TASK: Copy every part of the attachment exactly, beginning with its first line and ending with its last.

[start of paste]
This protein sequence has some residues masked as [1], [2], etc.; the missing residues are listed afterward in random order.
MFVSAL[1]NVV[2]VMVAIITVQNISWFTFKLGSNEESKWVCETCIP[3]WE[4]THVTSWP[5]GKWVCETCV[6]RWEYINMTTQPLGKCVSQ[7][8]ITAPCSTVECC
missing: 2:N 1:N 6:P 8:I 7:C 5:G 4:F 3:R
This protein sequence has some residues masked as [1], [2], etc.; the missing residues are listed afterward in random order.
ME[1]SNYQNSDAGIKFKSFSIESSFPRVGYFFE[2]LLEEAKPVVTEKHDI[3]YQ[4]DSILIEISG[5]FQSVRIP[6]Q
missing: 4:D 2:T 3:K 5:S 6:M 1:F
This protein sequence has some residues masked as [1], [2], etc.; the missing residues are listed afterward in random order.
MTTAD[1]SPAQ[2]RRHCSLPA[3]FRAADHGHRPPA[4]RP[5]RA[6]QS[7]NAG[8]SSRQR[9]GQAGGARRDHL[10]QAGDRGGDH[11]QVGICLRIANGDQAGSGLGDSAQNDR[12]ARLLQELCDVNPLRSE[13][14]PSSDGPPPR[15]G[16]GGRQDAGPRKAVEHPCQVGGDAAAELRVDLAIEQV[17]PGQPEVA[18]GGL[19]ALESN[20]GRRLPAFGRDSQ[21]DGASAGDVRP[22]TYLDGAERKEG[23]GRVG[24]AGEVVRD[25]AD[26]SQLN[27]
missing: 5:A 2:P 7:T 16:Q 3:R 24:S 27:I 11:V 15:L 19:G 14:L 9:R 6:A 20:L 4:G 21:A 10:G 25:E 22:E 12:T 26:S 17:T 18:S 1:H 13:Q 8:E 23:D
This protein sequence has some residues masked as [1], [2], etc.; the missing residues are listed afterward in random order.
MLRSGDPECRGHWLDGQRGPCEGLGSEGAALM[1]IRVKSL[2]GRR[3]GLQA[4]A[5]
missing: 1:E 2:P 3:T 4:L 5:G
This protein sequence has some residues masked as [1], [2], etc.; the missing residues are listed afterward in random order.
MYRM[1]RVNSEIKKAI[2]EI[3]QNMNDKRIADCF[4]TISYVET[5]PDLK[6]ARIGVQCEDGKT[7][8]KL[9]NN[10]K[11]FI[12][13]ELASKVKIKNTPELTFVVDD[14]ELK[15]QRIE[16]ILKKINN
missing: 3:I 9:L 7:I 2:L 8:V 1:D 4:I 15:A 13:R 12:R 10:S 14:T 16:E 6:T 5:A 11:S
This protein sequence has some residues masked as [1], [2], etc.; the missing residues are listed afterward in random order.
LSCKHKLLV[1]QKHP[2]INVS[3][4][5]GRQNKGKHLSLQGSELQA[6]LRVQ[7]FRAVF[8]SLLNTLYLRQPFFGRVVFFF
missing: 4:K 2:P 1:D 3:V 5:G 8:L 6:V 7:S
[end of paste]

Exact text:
This protein sequence has some residues masked as [1], [2], etc.; the missing residues are listed afterward in random order.
MFVSAL[1]NVV[2]VMVAIITVQNISWFTFKLGSNEESKWVCETCIP[3]WE[4]THVTSWP[5]GKWVCETCV[6]RWEYINMTTQPLGKCVSQ[7][8]ITAPCSTVECC
missing: 2:N 1:N 6:P 8:I 7:C 5:G 4:F 3:R
This protein sequence has some residues masked as [1], [2], etc.; the missing residues are listed afterward in random order.
ME[1]SNYQNSDAGIKFKSFSIESSFPRVGYFFE[2]LLEEAKPVVTEKHDI[3]YQ[4]DSILIEISG[5]FQSVRIP[6]Q
missing: 4:D 2:T 3:K 5:S 6:M 1:F
This protein sequence has some residues masked as [1], [2], etc.; the missing residues are listed afterward in random order.
MTTAD[1]SPAQ[2]RRHCSLPA[3]FRAADHGHRPPA[4]RP[5]RA[6]QS[7]NAG[8]SSRQR[9]GQAGGARRDHL[10]QAGDRGGDH[11]QVGICLRIANGDQAGSGLGDSAQNDR[12]ARLLQELCDVNPLRSE[13][14]PSSDGPPPR[15]G[16]GGRQDAGPRKAVEHPCQVGGDAAAELRVDLAIEQV[17]PGQPEVA[18]GGL[19]ALESN[20]GRRLPAFGRDSQ[21]DGASAGDVRP[22]TYLDGAERKEG[23]GRVG[24]AGEVVRD[25]AD[26]SQLN[27]
missing: 5:A 2:P 7:T 16:Q 3:R 24:S 27:I 11:V 15:L 19:G 14:L 9:R 6:A 20:L 4:G 21:A 10:G 25:E 22:E 12:T 26:S 17:T 18:S 1:H 13:Q 8:E 23:D
This protein sequence has some residues masked as [1], [2], etc.; the missing residues are listed afterward in random order.
MLRSGDPECRGHWLDGQRGPCEGLGSEGAALM[1]IRVKSL[2]GRR[3]GLQA[4]A[5]
missing: 1:E 2:P 3:T 4:L 5:G
This protein sequence has some residues masked as [1], [2], etc.; the missing residues are listed afterward in random order.
MYRM[1]RVNSEIKKAI[2]EI[3]QNMNDKRIADCF[4]TISYVET[5]PDLK[6]ARIGVQCEDGKT[7][8]KL[9]NN[10]K[11]FI[12][13]ELASKVKIKNTPELTFVVDD[14]ELK[15]QRIE[16]ILKKINN
missing: 3:I 9:L 7:I 2:L 8:V 1:D 4:I 15:A 13:R 12:R 10:S 14:T 16:E 6:T 5:A 11:S
This protein sequence has some residues masked as [1], [2], etc.; the missing residues are listed afterward in random order.
LSCKHKLLV[1]QKHP[2]INVS[3][4][5]GRQNKGKHLSLQGSELQA[6]LRVQ[7]FRAVF[8]SLLNTLYLRQPFFGRVVFFF
missing: 4:K 2:P 1:D 3:V 5:G 8:L 6:V 7:S